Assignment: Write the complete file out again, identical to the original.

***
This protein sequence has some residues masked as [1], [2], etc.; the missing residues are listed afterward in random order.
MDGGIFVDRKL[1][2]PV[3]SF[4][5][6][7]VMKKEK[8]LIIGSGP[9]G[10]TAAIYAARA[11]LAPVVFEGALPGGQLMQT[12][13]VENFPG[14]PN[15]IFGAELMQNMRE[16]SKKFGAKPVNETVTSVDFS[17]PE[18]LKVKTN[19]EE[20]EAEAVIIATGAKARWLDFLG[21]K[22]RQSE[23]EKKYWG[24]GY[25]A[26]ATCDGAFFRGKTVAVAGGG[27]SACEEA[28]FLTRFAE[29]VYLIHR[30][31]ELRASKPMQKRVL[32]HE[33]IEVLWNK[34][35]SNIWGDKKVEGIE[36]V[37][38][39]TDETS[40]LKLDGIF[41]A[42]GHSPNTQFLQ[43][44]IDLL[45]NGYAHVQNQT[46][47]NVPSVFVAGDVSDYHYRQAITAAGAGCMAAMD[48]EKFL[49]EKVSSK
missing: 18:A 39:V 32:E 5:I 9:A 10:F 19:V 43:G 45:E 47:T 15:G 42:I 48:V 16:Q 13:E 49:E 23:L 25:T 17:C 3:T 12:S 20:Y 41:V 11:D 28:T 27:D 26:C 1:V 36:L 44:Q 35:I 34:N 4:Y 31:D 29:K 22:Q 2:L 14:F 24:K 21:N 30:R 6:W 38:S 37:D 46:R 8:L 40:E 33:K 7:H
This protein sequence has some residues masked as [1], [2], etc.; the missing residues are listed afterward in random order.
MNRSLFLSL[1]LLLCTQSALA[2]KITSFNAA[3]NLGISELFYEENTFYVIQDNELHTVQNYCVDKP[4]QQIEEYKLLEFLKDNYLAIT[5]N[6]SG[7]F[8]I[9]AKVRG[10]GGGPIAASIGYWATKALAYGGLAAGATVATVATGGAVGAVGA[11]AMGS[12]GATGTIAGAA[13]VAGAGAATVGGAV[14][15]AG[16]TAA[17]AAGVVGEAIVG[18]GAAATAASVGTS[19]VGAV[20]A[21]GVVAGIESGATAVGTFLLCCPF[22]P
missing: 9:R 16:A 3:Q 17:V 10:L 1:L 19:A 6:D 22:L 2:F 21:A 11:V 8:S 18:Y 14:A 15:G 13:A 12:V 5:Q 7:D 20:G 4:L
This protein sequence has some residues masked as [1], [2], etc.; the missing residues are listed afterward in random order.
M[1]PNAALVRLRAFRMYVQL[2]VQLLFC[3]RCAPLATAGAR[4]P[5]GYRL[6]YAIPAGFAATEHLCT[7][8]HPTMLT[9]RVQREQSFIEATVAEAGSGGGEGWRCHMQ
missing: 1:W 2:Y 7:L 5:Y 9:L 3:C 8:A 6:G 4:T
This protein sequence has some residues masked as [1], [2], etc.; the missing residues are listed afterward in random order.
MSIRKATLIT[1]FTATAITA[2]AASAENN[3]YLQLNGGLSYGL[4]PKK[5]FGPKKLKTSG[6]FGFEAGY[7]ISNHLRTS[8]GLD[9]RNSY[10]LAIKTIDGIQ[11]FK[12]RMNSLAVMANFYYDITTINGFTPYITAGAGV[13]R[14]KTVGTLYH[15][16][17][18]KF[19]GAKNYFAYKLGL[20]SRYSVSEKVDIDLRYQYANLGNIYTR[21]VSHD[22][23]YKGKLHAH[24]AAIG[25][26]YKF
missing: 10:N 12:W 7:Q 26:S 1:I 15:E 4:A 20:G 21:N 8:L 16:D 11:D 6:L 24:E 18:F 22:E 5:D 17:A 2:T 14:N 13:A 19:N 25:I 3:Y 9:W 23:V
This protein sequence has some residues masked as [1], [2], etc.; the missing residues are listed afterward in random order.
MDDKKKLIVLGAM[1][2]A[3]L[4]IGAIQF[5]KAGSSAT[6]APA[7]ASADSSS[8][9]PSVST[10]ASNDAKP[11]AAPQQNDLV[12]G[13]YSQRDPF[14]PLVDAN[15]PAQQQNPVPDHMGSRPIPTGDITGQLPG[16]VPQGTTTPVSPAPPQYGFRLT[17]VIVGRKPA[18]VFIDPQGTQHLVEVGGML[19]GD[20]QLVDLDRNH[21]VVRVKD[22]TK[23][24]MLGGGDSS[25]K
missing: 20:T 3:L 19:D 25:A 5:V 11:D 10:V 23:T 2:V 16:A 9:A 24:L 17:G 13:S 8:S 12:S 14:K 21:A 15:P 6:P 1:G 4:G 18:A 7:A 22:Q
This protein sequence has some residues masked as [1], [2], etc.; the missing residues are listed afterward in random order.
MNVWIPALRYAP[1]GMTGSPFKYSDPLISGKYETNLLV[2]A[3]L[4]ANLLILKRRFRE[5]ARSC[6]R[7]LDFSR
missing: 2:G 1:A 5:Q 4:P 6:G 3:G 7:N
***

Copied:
This protein sequence has some residues masked as [1], [2], etc.; the missing residues are listed afterward in random order.
MDGGIFVDRKL[1][2]PV[3]SF[4][5][6][7]VMKKEK[8]LIIGSGP[9]G[10]TAAIYAARA[11]LAPVVFEGALPGGQLMQT[12][13]VENFPG[14]PN[15]IFGAELMQNMRE[16]SKKFGAKPVNETVTSVDFS[17]PE[18]LKVKTN[19]EE[20]EAEAVIIATGAKARWLDFLG[21]K[22]RQSE[23]EKKYWG[24]GY[25]A[26]ATCDGAFFRGKTVAVAGGG[27]SACEEA[28]FLTRFAE[29]VYLIHR[30][31]ELRASKPMQKRVL[32]HE[33]IEVLWNK[34][35]SNIWGDKKVEGIE[36]V[37][38][39]TDETS[40]LKLDGIF[41]A[42]GHSPNTQFLQ[43][44]IDLL[45]NGYAHVQNQT[46][47]NVPSVFVAGDVSDYHYRQAITAAGAGCMAAMD[48]EKFL[49]EKVSSK
missing: 18:A 39:V 32:E 5:I 9:A 10:F 19:V 43:G 45:E 47:T 15:G 42:I 48:V 16:Q 13:E 49:E 23:L 25:T 17:C 3:T 12:S 20:Y 41:V 11:D 28:T 27:D 26:C 1:V 36:L 44:Q 35:I 34:N 4:Y 31:D 29:K 22:Q 2:L 14:F 24:K 21:N 30:R 6:W 38:S 37:D 46:R 8:L 40:E 33:K 7:H
This protein sequence has some residues masked as [1], [2], etc.; the missing residues are listed afterward in random order.
MNRSLFLSL[1]LLLCTQSALA[2]KITSFNAA[3]NLGISELFYEENTFYVIQDNELHTVQNYCVDKP[4]QQIEEYKLLEFLKDNYLAIT[5]N[6]SG[7]F[8]I[9]AKVRG[10]GGGPIAASIGYWATKALAYGGLAAGATVATVATGGAVGAVGA[11]AMGS[12]GATGTIAGAA[13]VAGAGAATVGGAV[14][15]AG[16]TAA[17]AAGVVGEAIVG[18]GAAATAASVGTS[19]VGAV[20]A[21]GVVAGIESGATAVGTFLLCCPF[22]P
missing: 9:R 16:A 3:Q 17:V 10:L 1:L 19:A 6:D 22:L 2:F 21:A 11:V 8:S 18:Y 14:A 15:G 13:A 12:V 5:Q 7:D 20:G 4:L
This protein sequence has some residues masked as [1], [2], etc.; the missing residues are listed afterward in random order.
M[1]PNAALVRLRAFRMYVQL[2]VQLLFC[3]RCAPLATAGAR[4]P[5]GYRL[6]YAIPAGFAATEHLCT[7][8]HPTMLT[9]RVQREQSFIEATVAEAGSGGGEGWRCHMQ
missing: 1:W 2:Y 7:L 5:Y 9:L 3:C 8:A 6:G 4:T
This protein sequence has some residues masked as [1], [2], etc.; the missing residues are listed afterward in random order.
MSIRKATLIT[1]FTATAITA[2]AASAENN[3]YLQLNGGLSYGL[4]PKK[5]FGPKKLKTSG[6]FGFEAGY[7]ISNHLRTS[8]GLD[9]RNSY[10]LAIKTIDGIQ[11]FK[12]RMNSLAVMANFYYDITTINGFTPYITAGAGV[13]R[14]KTVGTLYH[15][16][17][18]KF[19]GAKNYFAYKLGL[20]SRYSVSEKVDIDLRYQYANLGNIYTR[21]VSHD[22][23]YKGKLHAH[24]AAIG[25][26]YKF
missing: 10:N 12:W 7:Q 26:S 1:I 15:E 4:A 20:G 21:N 8:L 16:D 11:D 6:L 24:E 18:F 22:E 5:D 17:A 2:T 14:N 13:A 19:N 25:I 3:Y 9:W 23:V
This protein sequence has some residues masked as [1], [2], etc.; the missing residues are listed afterward in random order.
MDDKKKLIVLGAM[1][2]A[3]L[4]IGAIQF[5]KAGSSAT[6]APA[7]ASADSSS[8][9]PSVST[10]ASNDAKP[11]AAPQQNDLV[12]G[13]YSQRDPF[14]PLVDAN[15]PAQQQNPVPDHMGSRPIPTGDITGQLPG[16]VPQGTTTPVSPAPPQYGFRLT[17]VIVGRKPA[18]VFIDPQGTQHLVEVGGML[19]GD[20]QLVDLDRNH[21]VVRVKD[22]TK[23][24]MLGGGDSS[25]K
missing: 20:T 3:L 19:D 25:A 5:V 11:D 10:V 23:T 2:V 16:A 9:A 24:L 17:G 13:S 8:S 12:S 14:K 21:A 15:P 6:P 1:G 4:G 18:A 7:A 22:Q
This protein sequence has some residues masked as [1], [2], etc.; the missing residues are listed afterward in random order.
MNVWIPALRYAP[1]GMTGSPFKYSDPLISGKYETNLLV[2]A[3]L[4]ANLLILKRRFRE[5]ARSC[6]R[7]LDFSR
missing: 2:G 1:A 5:Q 4:P 6:G 3:G 7:N